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Diary of a Sarajevo Hospital Visit

September 1, 2010

My daughter is obsessed with cats. She found a sweet kitten in the Bosnian bush and carried it around with her like a blankie for two days. Unfortunately, this gave her the misconception that all cats like to be manhandled by zealous 3-year-olds and she gets scratches and bites from a Sarajevo cat unimpressed by toddlers.

My husband’s aunt immediately douses it in Rakija (a local hooch that no germ can survive), but there’s a fair amount of blood and another aunt swears she saw teeth break the skin. A call to the neurosurgeon uncle sends us to the local doctor for a tetanus shot (plus, I have what I’m sure is a raging case of pink eye and am hoping to get a prescription while I’m there).

The aunt “knows a guy”, which is how a lot of things get done around here, so we head to the clinic where her guy gets us in an examination room ahead of everyone else. Alas, even her guy can’t persuade the doctor to see a Canadian patient, so we’re sent to the hospital.

We find many buildings on a remote compound that wouldn’t look out of place in a World War II movie. Our aunt, a fantastic lady with a warm smile and steel spine, marches to the doctor’s lounge in the pediatric wing, demanding to be seen.

They hear we’re foreigners and send us to the ER. The ER people send us to the surgery building, which makes me nervous until we find out it’s only to get documentation for someone else to see us. In the surgery building, I see bullet holes have gouged the walls of the exam room and hallway. My stomach turns as I wonder what kind of hell happened here during the war.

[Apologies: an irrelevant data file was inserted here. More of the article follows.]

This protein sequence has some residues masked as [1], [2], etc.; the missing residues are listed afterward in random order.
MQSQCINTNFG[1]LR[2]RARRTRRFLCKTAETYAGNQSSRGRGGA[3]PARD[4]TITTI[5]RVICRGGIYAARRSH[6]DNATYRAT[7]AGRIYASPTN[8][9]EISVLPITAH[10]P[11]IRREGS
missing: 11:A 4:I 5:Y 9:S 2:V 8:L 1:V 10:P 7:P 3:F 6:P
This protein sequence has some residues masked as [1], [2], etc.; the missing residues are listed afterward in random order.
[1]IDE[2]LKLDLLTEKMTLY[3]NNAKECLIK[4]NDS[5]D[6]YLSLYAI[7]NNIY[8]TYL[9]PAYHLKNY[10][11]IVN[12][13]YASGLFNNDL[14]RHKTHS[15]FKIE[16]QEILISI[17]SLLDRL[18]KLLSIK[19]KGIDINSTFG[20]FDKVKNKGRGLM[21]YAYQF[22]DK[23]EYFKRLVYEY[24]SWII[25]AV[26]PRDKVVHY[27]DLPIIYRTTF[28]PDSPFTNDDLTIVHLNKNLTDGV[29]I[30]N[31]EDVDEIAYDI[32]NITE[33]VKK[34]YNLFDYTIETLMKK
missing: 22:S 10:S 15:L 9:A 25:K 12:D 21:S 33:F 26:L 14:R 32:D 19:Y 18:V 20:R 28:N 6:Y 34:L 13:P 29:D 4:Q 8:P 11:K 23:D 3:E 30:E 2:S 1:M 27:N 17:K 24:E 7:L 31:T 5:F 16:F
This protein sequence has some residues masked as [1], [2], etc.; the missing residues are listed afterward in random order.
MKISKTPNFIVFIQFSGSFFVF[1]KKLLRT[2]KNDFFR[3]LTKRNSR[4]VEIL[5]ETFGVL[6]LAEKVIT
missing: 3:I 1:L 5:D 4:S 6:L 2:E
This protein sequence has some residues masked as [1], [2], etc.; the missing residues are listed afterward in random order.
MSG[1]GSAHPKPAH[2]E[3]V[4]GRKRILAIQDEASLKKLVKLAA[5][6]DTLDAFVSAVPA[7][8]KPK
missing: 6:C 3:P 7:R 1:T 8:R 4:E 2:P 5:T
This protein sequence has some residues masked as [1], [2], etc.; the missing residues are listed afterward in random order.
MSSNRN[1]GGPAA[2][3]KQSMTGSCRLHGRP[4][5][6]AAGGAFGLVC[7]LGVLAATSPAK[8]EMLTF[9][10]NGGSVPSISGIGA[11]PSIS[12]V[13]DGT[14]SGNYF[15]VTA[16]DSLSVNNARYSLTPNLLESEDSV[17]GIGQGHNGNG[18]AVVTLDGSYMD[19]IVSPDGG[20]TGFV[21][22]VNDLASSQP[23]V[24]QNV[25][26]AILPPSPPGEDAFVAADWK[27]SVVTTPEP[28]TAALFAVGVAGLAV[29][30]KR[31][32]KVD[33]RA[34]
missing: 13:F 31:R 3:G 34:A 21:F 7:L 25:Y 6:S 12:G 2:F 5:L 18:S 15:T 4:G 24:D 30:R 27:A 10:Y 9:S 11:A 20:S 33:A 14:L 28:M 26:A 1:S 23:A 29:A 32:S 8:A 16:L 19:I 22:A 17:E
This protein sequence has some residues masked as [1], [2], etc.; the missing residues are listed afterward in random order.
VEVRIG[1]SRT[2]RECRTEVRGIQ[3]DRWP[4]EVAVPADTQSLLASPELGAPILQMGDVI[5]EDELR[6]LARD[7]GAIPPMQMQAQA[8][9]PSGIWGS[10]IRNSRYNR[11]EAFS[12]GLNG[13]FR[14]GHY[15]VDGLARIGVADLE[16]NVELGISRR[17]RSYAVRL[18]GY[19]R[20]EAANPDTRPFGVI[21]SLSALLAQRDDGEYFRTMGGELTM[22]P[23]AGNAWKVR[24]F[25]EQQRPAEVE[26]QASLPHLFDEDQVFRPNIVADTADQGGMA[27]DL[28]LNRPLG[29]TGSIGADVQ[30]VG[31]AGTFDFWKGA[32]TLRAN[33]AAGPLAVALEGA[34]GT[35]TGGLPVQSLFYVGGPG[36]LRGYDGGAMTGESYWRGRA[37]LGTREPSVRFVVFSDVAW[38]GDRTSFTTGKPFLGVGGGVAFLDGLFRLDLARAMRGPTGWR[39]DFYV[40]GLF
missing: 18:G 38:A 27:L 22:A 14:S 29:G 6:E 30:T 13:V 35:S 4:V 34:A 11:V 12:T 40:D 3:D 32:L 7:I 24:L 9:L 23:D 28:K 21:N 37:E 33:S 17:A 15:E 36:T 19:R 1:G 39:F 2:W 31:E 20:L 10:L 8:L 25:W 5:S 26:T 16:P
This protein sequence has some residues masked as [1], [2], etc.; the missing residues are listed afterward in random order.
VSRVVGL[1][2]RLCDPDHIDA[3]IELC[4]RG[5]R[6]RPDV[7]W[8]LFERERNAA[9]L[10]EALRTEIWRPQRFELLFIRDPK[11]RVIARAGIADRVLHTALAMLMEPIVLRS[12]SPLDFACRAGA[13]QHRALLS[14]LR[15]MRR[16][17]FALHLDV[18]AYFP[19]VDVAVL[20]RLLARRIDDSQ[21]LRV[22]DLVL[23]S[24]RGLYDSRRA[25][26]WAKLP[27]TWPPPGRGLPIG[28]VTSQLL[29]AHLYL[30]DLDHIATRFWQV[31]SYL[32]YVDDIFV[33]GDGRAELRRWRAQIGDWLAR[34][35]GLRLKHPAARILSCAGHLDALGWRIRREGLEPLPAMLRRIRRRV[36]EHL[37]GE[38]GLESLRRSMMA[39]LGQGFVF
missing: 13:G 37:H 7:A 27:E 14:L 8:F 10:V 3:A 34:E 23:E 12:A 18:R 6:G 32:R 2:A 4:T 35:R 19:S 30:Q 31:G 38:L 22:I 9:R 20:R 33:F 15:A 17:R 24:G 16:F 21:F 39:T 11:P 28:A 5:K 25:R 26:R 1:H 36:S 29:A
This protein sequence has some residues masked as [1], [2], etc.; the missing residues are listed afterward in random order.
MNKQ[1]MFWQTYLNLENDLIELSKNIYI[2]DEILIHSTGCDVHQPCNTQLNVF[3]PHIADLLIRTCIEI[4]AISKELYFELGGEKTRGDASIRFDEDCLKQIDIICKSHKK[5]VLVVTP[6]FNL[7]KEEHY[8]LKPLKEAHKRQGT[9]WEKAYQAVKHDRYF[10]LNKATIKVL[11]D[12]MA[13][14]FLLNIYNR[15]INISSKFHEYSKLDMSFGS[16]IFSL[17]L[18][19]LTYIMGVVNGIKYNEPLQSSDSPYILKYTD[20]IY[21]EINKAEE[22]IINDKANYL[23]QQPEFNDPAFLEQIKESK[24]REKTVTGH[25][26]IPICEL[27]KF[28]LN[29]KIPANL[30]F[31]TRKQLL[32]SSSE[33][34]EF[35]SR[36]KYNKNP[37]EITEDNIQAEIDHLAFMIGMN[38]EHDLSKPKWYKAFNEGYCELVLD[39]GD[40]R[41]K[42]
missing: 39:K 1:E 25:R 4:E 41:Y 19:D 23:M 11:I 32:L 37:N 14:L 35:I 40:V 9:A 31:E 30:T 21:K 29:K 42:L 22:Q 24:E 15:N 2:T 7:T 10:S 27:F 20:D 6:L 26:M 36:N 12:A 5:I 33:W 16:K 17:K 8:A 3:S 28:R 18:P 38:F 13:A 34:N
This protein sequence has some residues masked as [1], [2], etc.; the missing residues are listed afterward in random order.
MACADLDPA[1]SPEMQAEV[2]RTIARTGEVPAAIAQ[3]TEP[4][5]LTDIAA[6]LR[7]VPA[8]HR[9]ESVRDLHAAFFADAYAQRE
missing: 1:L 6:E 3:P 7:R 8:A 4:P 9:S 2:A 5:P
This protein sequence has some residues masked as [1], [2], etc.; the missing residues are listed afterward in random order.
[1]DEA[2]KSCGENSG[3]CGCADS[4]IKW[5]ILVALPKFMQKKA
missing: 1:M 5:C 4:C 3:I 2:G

I suspect we’ve interrupted a staff meeting, or little blonde girls are a rarity, because we soon have three different surgeons working on her: one typing up the paperwork; one cleaning and dressing the “wound” (which by now looks suspiciously like a couple of harmless scratches); and another holding the piece of tape that will be used to close the bandage wrapping her forearm.

At each stop, our name is manually entered in to a logbook that tracks patients. It’s very old school, but the equipment looks modern enough and the doctors are fantastic. They send us to infectious disease (a building that is an unsettling distance from the others) for the needle, but I’m more concerned with catching something other than rabies.

In this desolate building, we’re told to return to pediatrics and as we’re leaving, I glance into a room, where the creepiest sight ever awaits me: four people are lying in beds, all in fetal position, all with gauze shrouds covering their faces.

We hustle to the other building (did I mention each department was in a separate building?) and finally doctor sees us. I’m sure she took one look at my red eyes, my daughter’s excessive bandages for a little scratch and concludes that I’m a neurotic, hysterical Canadian – which I usually am, but not about this.